Third Circuit Refuses to Look Beyond Underlying Complaint to Determine If Putative Plaintiffs Are Actually Insureds
The Third Circuit, applying Pennsylvania law, has affirmed the dismissal of a coverage suit involving rival boards of directors of an insured ecclesiastical entity, holding that the policy provided no coverage because the underlying complaint purported to be filed by the insured, even though the underlying court eventually held that in fact the underlying plaintiff was not the insured. Holy Ghost Carpatho-Russian Greek Catholic (Orthodox) Church of the Eastern Rite of Phoenixville, PA v. Church Mut’l Ins. Co., 2012 WL 3065354 (3d Cir. July 30, 2012).
The insurer issued separate multi-peril policies to a church and a closely-related entity, the Brotherhood, that was created in 1938 solely to hold title to a parcel of land for the benefit of the church. In 2008, members of the church voted to sell a portion of the land. The sale could not be effected because only one original director of the Brotherhood survived and no successors had been appointed. Certain directors of the church elected themselves directors and officers of the Brotherhood and executed an agreement of sale for the land. The surviving original director in turn appointed a rival board of directors, which filed suit in the name of the Brotherhood against the new directors to overturn the sale. The state court in the underlying suit ruled that the surviving director’s rival board was a “nullity” and that the new board actually constituted the present Brotherhood.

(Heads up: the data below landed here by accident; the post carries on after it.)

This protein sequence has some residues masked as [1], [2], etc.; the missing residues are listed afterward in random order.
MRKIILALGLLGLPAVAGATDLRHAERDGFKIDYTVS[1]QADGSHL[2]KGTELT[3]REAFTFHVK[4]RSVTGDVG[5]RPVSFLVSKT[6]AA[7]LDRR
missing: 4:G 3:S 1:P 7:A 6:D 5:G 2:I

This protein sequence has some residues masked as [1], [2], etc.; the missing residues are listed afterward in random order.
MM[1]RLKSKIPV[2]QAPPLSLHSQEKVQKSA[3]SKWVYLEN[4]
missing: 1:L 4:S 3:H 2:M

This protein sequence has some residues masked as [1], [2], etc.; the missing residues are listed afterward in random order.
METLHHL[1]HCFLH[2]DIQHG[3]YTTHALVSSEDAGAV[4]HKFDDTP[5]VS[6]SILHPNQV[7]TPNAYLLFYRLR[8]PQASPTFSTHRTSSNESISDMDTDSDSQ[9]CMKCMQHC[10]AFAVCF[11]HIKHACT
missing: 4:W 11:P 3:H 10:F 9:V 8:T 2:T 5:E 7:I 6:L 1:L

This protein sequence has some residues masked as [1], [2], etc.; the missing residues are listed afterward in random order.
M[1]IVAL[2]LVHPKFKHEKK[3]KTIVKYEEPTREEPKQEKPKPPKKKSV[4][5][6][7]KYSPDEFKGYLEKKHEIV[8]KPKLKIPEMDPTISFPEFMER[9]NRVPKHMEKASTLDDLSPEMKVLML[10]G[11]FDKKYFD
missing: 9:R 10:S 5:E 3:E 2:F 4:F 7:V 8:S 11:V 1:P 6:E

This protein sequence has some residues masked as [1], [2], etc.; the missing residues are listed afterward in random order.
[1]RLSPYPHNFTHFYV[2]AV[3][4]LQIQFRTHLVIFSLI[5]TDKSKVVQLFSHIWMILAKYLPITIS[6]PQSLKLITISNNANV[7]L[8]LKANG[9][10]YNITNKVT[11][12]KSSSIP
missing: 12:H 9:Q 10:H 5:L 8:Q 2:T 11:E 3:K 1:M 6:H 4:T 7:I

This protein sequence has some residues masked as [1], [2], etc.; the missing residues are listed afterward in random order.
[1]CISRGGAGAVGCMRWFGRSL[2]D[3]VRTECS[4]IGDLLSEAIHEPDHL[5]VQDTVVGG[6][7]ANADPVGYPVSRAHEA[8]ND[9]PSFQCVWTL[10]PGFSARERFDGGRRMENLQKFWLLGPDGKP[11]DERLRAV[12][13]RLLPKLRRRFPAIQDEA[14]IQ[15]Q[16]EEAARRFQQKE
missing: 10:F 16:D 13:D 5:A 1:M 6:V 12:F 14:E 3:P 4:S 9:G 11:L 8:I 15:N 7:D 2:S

After the applicable sublimit for the policy issued to the church was exhausted by payment of defense costs, the policyholders filed suit in federal court seeking a ruling that the insurer had a duty to defend the lawsuit under the policy issued to the Brotherhood. The district court interpreted the brotherhood’s policy to “not cover litigation costs incurred by an insured who brings a lawsuit as a plaintiff,” and the policyholders did not challenge this reading. The policyholders argued instead that the federal court must accept as true their allegation in the federal complaint, and the state court’s findings, that the underlying suit was not, in fact, brought by the Brotherhood. The court held that in determining the duty to defend it could look only to the underlying state court complaint, which described the plaintiffs as the insured entity, rather than to any contrary allegations in the federal complaint or findings by the state court. Accordingly, the court found that the entity’s policy did not cover the underlying suit because, on its face, it was filed against the Brotherhood by “itself.”
The opinion is available here.